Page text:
Welcome to THE POISON GARDEN website
...because every garden is a poison garden.
The purpose of THE POISON GARDEN website is to provide insights, many of them amusing, into the human race's long relationship with substances that have the potential to cause harm.
Since the beginning of June 2011, I've been writing a blog
about poisonous plants, especially current news stories when a plant
You can access the blog here.
But, before going any further, it's important to understand that accidental plant poisoning is very unusual and only very rarely do people suffer serious harm. Death from accidental ingestion of a poisonous plant, in its natural state, is exceptionally unusual.
I'm John Robertson and I've spent ten years researching, writing and talking about poisonous plants. I was involved with the Alnwick Garden Poison Garden for over four years and researched the stories told during Poison Garden tours as well as verifying, as far as possible, information provided by visitors.
The POISON GARDEN website is not connected with Alnwick Garden Enterprises Ltd and/or The Alnwick Garden Trust.
Down the right-hand side of this page, you'll find the opening paragraphs from the main areas of the site to help you to decide how you want to proceed.
A bee feeds on monkshood
The 'A to Z of Poison Plants' page leads to the section giving information on over 90 different poisonous plants, what they do, what used to be believed about them and what is still thought of them today. This section is not intended to be an exhaustive guide to all poisonous plants and contains much information which is anecdotal. For a reference book on plants, in the UK, which might pose hazards to children, I recommend 'Poisonous Plants: a guide for parents and childcare providers'.
It cannot be said too often that poisonous plants cause far less harm than might be expected. In 'Accidental poisoning deaths in British children 1958-77' published by the British Medical Journal, Neil C Fraser reports on a total of 598 poisoning deaths of children under 10 years of age. In the period covered only three deaths were attributed to plants. Even this low number is overstated since one death was due to fungi and in one of the other two 'the role of ingestion in the child's demise is doubtful'. Thus there may have been only one confirmed plant death, with 'hemlock' being the plant responsible, in twenty years. Fraser's analysis makes it clear that medication, household cleaning materials and cosmetics pose a much higher risk than poison plants.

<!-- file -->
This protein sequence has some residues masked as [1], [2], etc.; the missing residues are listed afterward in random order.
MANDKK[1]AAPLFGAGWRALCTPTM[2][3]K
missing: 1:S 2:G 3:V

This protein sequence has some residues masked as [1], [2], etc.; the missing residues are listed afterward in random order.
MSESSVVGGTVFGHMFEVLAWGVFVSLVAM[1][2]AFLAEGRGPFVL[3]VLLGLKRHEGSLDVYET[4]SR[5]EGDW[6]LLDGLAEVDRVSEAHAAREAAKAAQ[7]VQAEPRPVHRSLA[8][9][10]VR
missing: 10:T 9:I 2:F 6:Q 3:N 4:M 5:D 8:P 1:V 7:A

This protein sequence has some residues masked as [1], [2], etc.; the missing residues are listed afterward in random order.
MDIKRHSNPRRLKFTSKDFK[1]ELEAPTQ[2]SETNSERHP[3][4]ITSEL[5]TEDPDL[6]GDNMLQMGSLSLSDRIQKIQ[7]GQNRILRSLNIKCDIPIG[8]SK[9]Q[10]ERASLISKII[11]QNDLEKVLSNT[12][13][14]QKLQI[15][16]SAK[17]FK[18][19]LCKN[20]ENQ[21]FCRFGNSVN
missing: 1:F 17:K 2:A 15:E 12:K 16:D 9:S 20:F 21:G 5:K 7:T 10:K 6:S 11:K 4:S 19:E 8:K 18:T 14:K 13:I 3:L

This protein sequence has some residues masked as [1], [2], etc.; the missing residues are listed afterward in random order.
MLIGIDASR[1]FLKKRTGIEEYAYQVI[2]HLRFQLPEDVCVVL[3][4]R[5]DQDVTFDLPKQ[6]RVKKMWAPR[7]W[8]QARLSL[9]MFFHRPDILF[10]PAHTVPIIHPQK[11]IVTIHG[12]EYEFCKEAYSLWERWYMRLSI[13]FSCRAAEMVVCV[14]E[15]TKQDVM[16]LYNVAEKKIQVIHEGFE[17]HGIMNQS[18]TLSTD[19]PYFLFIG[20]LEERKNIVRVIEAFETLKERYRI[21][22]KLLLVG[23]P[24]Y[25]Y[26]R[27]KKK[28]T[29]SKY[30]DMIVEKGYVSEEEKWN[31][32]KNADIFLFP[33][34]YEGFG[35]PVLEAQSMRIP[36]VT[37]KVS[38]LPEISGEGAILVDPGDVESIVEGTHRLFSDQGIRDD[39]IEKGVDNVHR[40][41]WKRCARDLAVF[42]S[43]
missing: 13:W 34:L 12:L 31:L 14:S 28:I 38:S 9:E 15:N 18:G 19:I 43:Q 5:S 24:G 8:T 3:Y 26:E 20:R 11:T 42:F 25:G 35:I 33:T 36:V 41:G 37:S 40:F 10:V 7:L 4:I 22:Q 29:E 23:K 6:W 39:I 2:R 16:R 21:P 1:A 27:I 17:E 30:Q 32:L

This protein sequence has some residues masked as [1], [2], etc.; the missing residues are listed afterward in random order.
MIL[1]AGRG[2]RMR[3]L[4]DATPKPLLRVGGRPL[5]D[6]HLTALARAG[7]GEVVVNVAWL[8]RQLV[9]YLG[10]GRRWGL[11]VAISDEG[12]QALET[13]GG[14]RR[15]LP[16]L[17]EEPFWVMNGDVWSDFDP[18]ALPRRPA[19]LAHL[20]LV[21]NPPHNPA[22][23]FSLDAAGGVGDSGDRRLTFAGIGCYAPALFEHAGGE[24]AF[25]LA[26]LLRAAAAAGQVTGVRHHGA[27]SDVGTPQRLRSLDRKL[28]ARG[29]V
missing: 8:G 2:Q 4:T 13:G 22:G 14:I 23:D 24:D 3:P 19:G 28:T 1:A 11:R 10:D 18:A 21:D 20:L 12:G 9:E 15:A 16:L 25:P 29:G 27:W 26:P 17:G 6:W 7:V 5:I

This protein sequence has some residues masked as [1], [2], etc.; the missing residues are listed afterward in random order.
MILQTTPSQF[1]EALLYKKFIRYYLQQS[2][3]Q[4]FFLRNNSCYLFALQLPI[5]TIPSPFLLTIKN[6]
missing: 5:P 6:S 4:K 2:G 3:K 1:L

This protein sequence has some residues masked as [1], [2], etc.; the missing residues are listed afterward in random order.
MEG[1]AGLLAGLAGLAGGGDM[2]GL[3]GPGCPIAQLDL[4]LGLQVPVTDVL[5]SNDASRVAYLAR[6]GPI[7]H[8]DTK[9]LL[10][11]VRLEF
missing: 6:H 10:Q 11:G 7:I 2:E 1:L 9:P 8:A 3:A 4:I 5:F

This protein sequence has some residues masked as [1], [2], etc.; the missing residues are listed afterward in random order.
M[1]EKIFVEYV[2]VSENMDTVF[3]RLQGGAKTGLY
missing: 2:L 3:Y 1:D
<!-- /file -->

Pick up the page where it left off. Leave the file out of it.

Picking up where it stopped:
Many of the old stories about the plants seem to us to be pretty
silly. How foolish our ancestors were for believing that planting a
particular plant near the house would guard against evil spirits.
How foolish our descendants will think we are for believing that the secret of a good night out is to snort a line or coke or drink huge amounts of alcohol.
The number of cases of accidental plant poisoning is so small that very few countries trouble to keep any sort of detail track of incidents. In 1996, however, a paper appeared giving detailed information for Switzerland. Though it would be wrong to suggest that the results are entirely typical of the whole world, they do give an idea of how small the problem of accidental plant poisoning really is. More detail from the Swiss paper is available here.
But, this is plants in their natural state. It is when products are made from them that the trouble starts. Deliberate consumption of intoxicants like alcohol, tobacco or heroin cause many millions of deaths every year but people know the risks they take in consuming such substances.
Of greater concern are the 'natural' remedies which people take not knowing that they contain deadly poison. Plants in the Aristolochia genus, probably, cause more deaths than any other plant outside of those I call the Phantastica.